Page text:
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Newscast 12.09.22: UNL Researchers predict a recession for Nebraska in 2023; Possible property tax relief from Iowa lawmakers

Lincoln, NE
World Atlas
Lincoln, NE

Yesterday and last night's winter weather left only one inch of snow in Sioux City, but other parts of Siouxland saw anywhere between 2 to 9 inches of wet, heavy precipitation.

Western Iowa Tech Community College in Sioux City Friday afternoon
Western Iowa Tech Community College in Sioux City Friday afternoon

Several area schools, including Sioux City Community School District, had late starts, but there were few major automobile accidents were reported on this morning.

Nebraska's economy is likely to fall into recession next year.
That's the latest forecast from the University of Nebraska–Lincoln’s Bureau of Business Research and the Nebraska Business Forecast Council.
The Bureau of Business Research says the Federal Reserve Bank is expected to raise interest rates, the Nebraska economy is expected to fall into recession in 2023, although it is possible that the slowing state economy might narrowly avoid a decline. The two factors that may feed into a recession are the size and pace of the decline in property values, and the degree to which employers retain scarce workers.
While employment numbers continue to be strong, they are forecast to decline 0.2% next year before rebounding in 2024 and 2025.

The Republican who’ll lead the tax policy committee in the Iowa House next year says property tax relief will be his primary focus. Representative Bobby Kaufmann of Wilton says property taxes have increased a great deal over the last decade.

Republican Rep. Bobby Kaufman of Wilton
Republican Rep. Bobby Kaufman of Wilton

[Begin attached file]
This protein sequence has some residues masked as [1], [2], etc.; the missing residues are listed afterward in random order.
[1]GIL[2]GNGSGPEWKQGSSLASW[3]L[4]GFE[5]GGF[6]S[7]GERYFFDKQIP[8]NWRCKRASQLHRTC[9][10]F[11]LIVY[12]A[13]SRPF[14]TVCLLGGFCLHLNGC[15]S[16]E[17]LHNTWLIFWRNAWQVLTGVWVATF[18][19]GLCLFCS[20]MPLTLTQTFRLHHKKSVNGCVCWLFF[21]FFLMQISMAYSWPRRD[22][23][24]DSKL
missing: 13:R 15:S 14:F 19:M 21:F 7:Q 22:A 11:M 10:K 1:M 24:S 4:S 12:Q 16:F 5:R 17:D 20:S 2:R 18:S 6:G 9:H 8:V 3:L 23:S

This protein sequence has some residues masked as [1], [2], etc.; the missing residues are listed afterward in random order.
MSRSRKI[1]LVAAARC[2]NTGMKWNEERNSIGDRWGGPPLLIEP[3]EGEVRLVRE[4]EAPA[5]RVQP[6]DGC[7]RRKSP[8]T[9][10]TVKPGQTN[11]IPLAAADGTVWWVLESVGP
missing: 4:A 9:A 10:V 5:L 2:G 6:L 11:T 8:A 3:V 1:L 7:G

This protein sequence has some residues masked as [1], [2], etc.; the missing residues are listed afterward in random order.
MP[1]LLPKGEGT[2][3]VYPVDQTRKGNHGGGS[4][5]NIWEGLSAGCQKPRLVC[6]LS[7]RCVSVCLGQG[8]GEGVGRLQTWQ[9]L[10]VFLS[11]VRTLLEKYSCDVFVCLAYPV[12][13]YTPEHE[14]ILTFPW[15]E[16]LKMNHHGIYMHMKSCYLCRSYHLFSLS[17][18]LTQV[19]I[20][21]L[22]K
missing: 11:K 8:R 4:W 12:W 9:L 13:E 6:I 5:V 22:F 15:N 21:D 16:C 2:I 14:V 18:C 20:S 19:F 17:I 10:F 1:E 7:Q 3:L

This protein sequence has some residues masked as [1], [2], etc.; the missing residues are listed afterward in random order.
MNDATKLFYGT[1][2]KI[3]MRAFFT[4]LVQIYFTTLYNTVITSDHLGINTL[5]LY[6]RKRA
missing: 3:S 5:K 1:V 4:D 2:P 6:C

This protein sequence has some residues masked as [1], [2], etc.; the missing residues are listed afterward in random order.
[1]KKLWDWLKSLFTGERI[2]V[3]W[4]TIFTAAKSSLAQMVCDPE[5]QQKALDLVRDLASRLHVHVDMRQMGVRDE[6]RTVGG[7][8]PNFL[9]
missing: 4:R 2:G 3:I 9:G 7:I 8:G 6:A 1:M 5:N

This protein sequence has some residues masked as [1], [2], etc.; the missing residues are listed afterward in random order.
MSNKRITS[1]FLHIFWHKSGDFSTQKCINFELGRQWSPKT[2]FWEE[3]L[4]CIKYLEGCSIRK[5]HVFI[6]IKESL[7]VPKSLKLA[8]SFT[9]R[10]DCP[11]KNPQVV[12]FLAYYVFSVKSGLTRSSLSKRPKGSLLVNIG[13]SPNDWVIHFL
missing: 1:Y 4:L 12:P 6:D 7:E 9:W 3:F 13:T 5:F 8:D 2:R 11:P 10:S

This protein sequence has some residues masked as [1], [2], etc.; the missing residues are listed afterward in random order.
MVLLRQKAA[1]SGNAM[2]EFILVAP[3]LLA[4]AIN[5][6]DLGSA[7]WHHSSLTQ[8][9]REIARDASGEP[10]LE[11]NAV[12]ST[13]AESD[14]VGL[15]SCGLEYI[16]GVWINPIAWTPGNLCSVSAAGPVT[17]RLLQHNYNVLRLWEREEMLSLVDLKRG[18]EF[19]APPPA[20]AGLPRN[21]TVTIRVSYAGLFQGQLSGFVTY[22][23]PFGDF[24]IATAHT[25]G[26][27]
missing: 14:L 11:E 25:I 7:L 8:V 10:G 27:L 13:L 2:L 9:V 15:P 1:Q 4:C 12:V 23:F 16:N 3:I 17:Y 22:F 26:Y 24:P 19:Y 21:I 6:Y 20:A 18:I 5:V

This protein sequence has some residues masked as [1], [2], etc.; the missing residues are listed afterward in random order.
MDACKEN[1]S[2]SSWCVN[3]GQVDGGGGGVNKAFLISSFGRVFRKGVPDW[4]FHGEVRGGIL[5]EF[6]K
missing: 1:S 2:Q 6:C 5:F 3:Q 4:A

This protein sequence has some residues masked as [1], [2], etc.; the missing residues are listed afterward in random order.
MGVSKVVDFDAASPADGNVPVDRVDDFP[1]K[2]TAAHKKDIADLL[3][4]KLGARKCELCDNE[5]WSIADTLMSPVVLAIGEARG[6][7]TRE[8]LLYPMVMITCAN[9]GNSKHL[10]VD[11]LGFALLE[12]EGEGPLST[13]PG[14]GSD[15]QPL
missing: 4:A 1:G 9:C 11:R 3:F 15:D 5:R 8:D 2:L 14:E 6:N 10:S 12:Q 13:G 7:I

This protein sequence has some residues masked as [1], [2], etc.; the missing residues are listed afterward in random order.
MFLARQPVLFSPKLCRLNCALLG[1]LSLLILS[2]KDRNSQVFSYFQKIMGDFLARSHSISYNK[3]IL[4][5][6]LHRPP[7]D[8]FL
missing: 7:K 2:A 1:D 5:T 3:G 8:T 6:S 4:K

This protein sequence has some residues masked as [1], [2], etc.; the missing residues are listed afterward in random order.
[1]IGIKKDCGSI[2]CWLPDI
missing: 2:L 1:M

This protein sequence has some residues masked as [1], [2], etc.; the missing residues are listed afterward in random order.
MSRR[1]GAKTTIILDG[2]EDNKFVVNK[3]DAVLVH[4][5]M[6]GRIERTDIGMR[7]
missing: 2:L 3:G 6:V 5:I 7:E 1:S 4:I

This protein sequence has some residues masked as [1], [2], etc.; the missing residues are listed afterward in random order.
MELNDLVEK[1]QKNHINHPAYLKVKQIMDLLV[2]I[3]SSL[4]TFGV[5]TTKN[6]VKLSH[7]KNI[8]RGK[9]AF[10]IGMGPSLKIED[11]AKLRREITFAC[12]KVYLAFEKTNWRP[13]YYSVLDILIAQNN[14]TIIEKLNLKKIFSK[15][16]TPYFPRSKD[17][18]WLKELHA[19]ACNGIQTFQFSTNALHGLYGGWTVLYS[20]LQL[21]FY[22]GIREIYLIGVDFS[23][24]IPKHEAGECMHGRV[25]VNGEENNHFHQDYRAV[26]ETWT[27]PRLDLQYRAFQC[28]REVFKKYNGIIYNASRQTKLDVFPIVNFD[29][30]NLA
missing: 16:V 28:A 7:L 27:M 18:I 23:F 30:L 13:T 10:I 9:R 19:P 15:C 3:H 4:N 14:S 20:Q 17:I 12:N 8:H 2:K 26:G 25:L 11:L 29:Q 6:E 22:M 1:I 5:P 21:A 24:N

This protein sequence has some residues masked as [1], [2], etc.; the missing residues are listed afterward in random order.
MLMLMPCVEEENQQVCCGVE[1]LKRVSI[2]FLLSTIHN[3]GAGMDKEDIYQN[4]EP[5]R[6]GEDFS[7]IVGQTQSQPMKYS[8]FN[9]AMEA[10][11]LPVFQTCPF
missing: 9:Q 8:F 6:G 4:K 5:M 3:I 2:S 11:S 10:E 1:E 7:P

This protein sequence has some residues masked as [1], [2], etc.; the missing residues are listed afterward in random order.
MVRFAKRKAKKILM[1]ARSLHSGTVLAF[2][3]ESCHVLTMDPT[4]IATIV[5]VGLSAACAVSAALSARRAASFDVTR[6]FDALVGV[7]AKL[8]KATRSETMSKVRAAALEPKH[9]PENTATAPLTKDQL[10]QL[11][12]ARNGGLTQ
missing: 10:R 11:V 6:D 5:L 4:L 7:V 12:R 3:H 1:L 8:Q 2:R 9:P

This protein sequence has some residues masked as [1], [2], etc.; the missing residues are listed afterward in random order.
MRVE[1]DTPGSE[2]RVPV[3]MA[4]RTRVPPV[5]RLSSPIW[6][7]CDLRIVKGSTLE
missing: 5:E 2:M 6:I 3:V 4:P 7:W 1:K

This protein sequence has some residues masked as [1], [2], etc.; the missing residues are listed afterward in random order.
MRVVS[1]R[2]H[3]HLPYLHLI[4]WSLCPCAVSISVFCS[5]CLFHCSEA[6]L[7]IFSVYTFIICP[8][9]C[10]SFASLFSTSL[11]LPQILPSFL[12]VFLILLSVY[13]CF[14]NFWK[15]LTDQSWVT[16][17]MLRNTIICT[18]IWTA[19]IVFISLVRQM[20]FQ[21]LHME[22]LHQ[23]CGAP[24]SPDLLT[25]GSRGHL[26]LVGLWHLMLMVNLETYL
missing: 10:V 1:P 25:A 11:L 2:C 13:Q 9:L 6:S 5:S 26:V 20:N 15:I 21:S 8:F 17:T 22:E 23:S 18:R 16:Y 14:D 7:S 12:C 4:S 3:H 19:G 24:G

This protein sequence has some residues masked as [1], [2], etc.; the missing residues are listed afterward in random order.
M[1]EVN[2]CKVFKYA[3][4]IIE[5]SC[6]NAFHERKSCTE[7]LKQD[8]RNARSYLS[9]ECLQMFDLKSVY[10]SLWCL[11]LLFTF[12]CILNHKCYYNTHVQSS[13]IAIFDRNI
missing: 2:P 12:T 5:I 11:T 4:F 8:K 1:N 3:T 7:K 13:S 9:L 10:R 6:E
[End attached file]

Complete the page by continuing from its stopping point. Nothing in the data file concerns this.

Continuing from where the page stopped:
Kaufmann has chosen by House Speaker Pat Grassley to lead the House Ways and Means Committee when the legislature convenes in January. It’s the panel that crafts and reviews all tax-related bills. Kaufmann says he wants to make “substantial” changes that lead to property tax relief.

The second recount in a close Iowa House race found the Republican candidate won by 11 votes, flipping the result from an initial recount that showed a Democrat leading.
Republican Luana Stoltenberg won election to House District 81, getting 5,073 votes to 5,062 to Democrat Craig Cooper, that's according to the most recent recount approved by a three-member board.
Cooper conceded to Stoltenberg on Wednesday, but expressed concern about the recounting process.

The Des Moines Register reports that Cooper said he has "grave concerns" that the Scott County auditor's initial recount differed significantly from the second recount, which was conducted by a three-member board selected by the candidates. Cooper chose former Scott County Attorney Bill Davis, a Democrat, to sit on the board.

Alcohol sales at general admission games and events at South Dakota's public colleges have gone "extremely well,” according to the Argus Leader.
That was the statement from Brian Maher, executive director of the Board of Regents on Thursday, as he spoke of the new program’s successes over the last semester.
Students at South Dakota State University urged Regents to approve an alcohol policy during a BOR meeting exactly one year ago.

The BOR approved the alcohol policy in June. Soon, the Leader reports, the first drinks sold at SDSU and at the University of South Dakota in September.

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